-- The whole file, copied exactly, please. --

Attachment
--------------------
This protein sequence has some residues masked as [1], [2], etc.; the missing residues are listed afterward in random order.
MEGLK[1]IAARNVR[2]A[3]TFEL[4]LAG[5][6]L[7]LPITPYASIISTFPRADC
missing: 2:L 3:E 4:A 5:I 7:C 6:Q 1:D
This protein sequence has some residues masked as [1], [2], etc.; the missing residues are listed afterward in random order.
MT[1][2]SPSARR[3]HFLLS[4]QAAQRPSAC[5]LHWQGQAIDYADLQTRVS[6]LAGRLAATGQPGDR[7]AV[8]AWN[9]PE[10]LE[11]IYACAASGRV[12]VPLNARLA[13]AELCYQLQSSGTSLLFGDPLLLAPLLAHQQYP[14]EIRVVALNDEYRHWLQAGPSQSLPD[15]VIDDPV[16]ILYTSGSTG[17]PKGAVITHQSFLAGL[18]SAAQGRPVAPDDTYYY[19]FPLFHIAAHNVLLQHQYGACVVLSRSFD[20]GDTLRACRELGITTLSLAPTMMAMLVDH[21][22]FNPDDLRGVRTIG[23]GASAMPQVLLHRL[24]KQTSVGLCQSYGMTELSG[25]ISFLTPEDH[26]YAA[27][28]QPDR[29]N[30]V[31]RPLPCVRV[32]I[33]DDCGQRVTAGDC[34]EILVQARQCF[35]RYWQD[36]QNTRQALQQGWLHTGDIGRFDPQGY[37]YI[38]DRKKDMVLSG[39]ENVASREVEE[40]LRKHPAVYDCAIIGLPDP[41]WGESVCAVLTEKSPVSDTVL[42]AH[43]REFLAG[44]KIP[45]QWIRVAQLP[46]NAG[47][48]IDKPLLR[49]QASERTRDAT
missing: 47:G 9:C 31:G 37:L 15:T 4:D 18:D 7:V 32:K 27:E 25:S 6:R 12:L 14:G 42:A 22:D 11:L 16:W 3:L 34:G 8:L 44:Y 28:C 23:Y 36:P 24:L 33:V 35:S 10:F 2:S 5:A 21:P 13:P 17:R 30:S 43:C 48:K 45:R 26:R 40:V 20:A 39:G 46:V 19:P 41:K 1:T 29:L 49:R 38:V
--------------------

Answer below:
This protein sequence has some residues masked as [1], [2], etc.; the missing residues are listed afterward in random order.
MEGLK[1]IAARNVR[2]A[3]TFEL[4]LAG[5][6]L[7]LPITPYASIISTFPRADC
missing: 2:L 3:E 4:A 5:I 7:C 6:Q 1:D
This protein sequence has some residues masked as [1], [2], etc.; the missing residues are listed afterward in random order.
MT[1][2]SPSARR[3]HFLLS[4]QAAQRPSAC[5]LHWQGQAIDYADLQTRVS[6]LAGRLAATGQPGDR[7]AV[8]AWN[9]PE[10]LE[11]IYACAASGRV[12]VPLNARLA[13]AELCYQLQSSGTSLLFGDPLLLAPLLAHQQYP[14]EIRVVALNDEYRHWLQAGPSQSLPD[15]VIDDPV[16]ILYTSGSTG[17]PKGAVITHQSFLAGL[18]SAAQGRPVAPDDTYYY[19]FPLFHIAAHNVLLQHQYGACVVLSRSFD[20]GDTLRACRELGITTLSLAPTMMAMLVDH[21][22]FNPDDLRGVRTIG[23]GASAMPQVLLHRL[24]KQTSVGLCQSYGMTELSG[25]ISFLTPEDH[26]YAA[27][28]QPDR[29]N[30]V[31]RPLPCVRV[32]I[33]DDCGQRVTAGDC[34]EILVQARQCF[35]RYWQD[36]QNTRQALQQGWLHTGDIGRFDPQGY[37]YI[38]DRKKDMVLSG[39]ENVASREVEE[40]LRKHPAVYDCAIIGLPDP[41]WGESVCAVLTEKSPVSDTVL[42]AH[43]REFLAG[44]KIP[45]QWIRVAQLP[46]NAG[47][48]IDKPLLR[49]QASERTRDAT
missing: 47:G 9:C 31:G 37:L 15:T 4:D 18:D 7:V 32:K 27:E 25:S 6:R 12:L 14:G 42:A 22:D 11:L 16:W 3:L 34:G 8:L 44:Y 28:C 23:Y 36:P 24:L 33:V 35:S 10:F 2:S 5:A 21:P 13:P 17:R 30:S 43:C 48:K 45:R 26:R 40:V 20:A 39:G 46:V 19:P 41:K 1:T 29:L 49:R 38:V